[Pixman] Image scaling with bilinear interpolation performance

Siarhei Siamashka siarhei.siamashka at gmail.com
Thu Feb 17 09:28:03 PST 2011

On Thursday 17 February 2011 07:20:37 김태균 wrote:
> Hi everyone,
> I'm using cairo and pixman to composite images.
> I tested image scaling performance with bilinear filtering.
> But it's a little bit slower than I expected.

Well, you are clearly sugarcoating here, it's not just a little bit :)

Don't know if you have seen it already, but bilinear scaling got
a bit of attention recently with the thread in the cairo mailing list:

Thanks for joining discussion and proposing further improvements.

> What I understand about image scaling procedure is as follows
> 1. Allocate(or acquire statically allocated buffer) horizontal source
> scanline buffer to store interpolated pixels.
> 2. Fetch a scanline from source image to source scanline buffer with
> bilinear interpolation.
> 3. Composite source scanline and destination scanline with operator SRC.
> 4. Go to next scanline.
> 5. Free(or release) source scanline buffer.
> My optimization point is
> 1. It seems possible to avoid fetching by directly combining bilinear
> interpolated result with destination.
> 2. Bilinear interpolation can be optimized using double-blend trick with a
> little bit of precision loss.
> Optimization 1 can reduce one memory write and one memory read operation.
> I think it will not affect the performance significantly.
> However, it can be helpful on some machines with limited cache.

Yes, this single pass processing optimization was tried some time ago and
provided some measurable performance improvement:

Unfortunately it did not go anywhere. Surely, in order to make a contribution
of a single pass processing a lot more visible and desirable to have, bilinear
interpolation part also needs to be improved. Which we all are apparently
trying to do now :)

> Optimization 2 is more critical for image scaling with bilinear filtering.
> I wrote some codes for bilinear_interpolation at pixman-bits-image.c
> // Optimization 2
> static force_inline uint32_t bilinear_interpolation (uint32_t tl, uint32_t
> tr, uint32_t bl, uint32_t br, int distx, int disty)
> {
>     int distxy, distxiy, distixy, distixiy;
>     uint32_t rb, ga;
>     distxy = distx * disty;
>     distxiy = (disty << 8) - distxy;
>     distixy = (distx << 8) - distxy;
>     distixiy = 256*256 - (disty << 8) - (distx << 8) + distxy;

Here we have that (distxy + distxiy + distixy + distixiy) == 256*256, and it is 

>     distxy = distxy >> 8;
>     distxiy = distxiy >> 8;
>     distixy = distixy >> 8;
>     distixiy = distixiy >> 8;

Wouldn't it be preferred to have (distxy + distxiy + distixy + distixiy) == 256
here? My guess is that it may be not always the case based on looking at your
code. Which will be a violation of rule "5. Resampling a solid color should
give a solid color" from http://www.virtualdub.org/blog/pivot/entry.php?id=86

>     /* Red and Blue */
>     rb = (0x00FF00FF & tl)*distixiy + (0x00FF00FF & tr)*distixy +
> (0x00FF00FF & bl)*distxiy + (0x00FF00FF & br)*distxy;
>     rb = (rb >> 8) & 0x00FF00FF;
>     /* Green and Alpha */
>     ga = (0x00FF00FF & (tl >> 8))*distixiy + (0x00FF00FF & (tr >>
> 8))*distixy + (0x00FF00FF & (bl >> 8))*distxiy + (0x00FF00FF & (br >>
> 8))*distxy; ga = ga & 0xFF00FF00;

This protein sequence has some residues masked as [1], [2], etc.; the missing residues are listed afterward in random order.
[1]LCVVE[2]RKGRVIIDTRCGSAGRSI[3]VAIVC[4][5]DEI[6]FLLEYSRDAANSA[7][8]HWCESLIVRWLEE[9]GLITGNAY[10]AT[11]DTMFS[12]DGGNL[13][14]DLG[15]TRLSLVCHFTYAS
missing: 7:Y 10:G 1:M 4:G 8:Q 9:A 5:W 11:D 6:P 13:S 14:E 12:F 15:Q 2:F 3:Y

>     return rb | ga;
> }
> Optimization 2 increased the performance by more than twice.

There are two things to consider: performance and accuracy.

Regarding performance, improving it twice is still a little bit too slow on the 
hardware which has SIMD. On x86, support for SSE2 is pretty much common, so it
is quite natural to use it if it proves to be beneficial. But for the low end
embedded machines with primitive processors without SIMD it may be indeed very
good to have any kind of performance improvements.

Now regarding accuracy. I have added some comments above regarding the
potential solid color issue, but this should be relatively easy to address. I'm
also a bit worried about one more thing (in the original pixman code too, but
let's cover this too while we are discussing accuracy in general). Wouldn't it
be a good idea to do shift with rounding for the final value instead of
dropping the fractional part? And the 'distx'/'disty' variables are also
obtained by right shifting 'ux' by 8 and dropping fractional part, maybe
rounding would be more appropriate. Not doing rounding might cause slight image
drift to the left (and top) on repeated rescaling, and also slight reduction of
average brightness.

> But it does not always produce the same result as the original code, which
> is also an approximation of bilinear interpolation.
> So it can cause pixel correctness issues on some test cases.
> I've done some numerical analysis and it appears that at most you would
> have a difference of 1 for each RGBA value as the original code.
> Let me know if you need for information / explanation.

My guess is that reducing accuracy for getting substantial performance wins
would be quite acceptable and desirable. Especially taking into account that
bilinear scaling is not considered to be providing sufficient quality anyway
(at least for downscaling). This has been also discussed multiple times, for
example here: http://comments.gmane.org/gmane.comp.lib.cairo/19902

So favoring performance over quality for the bilinear scaling may be perfectly

I have only one concern about testing. Supposedly when we get both C and SSE2 
implementations, it would be much easier for testing if they produce identical
results. Otherwise tests need to be improved to somehow be able to take slight
differences into account.

Best regards,
Siarhei Siamashka

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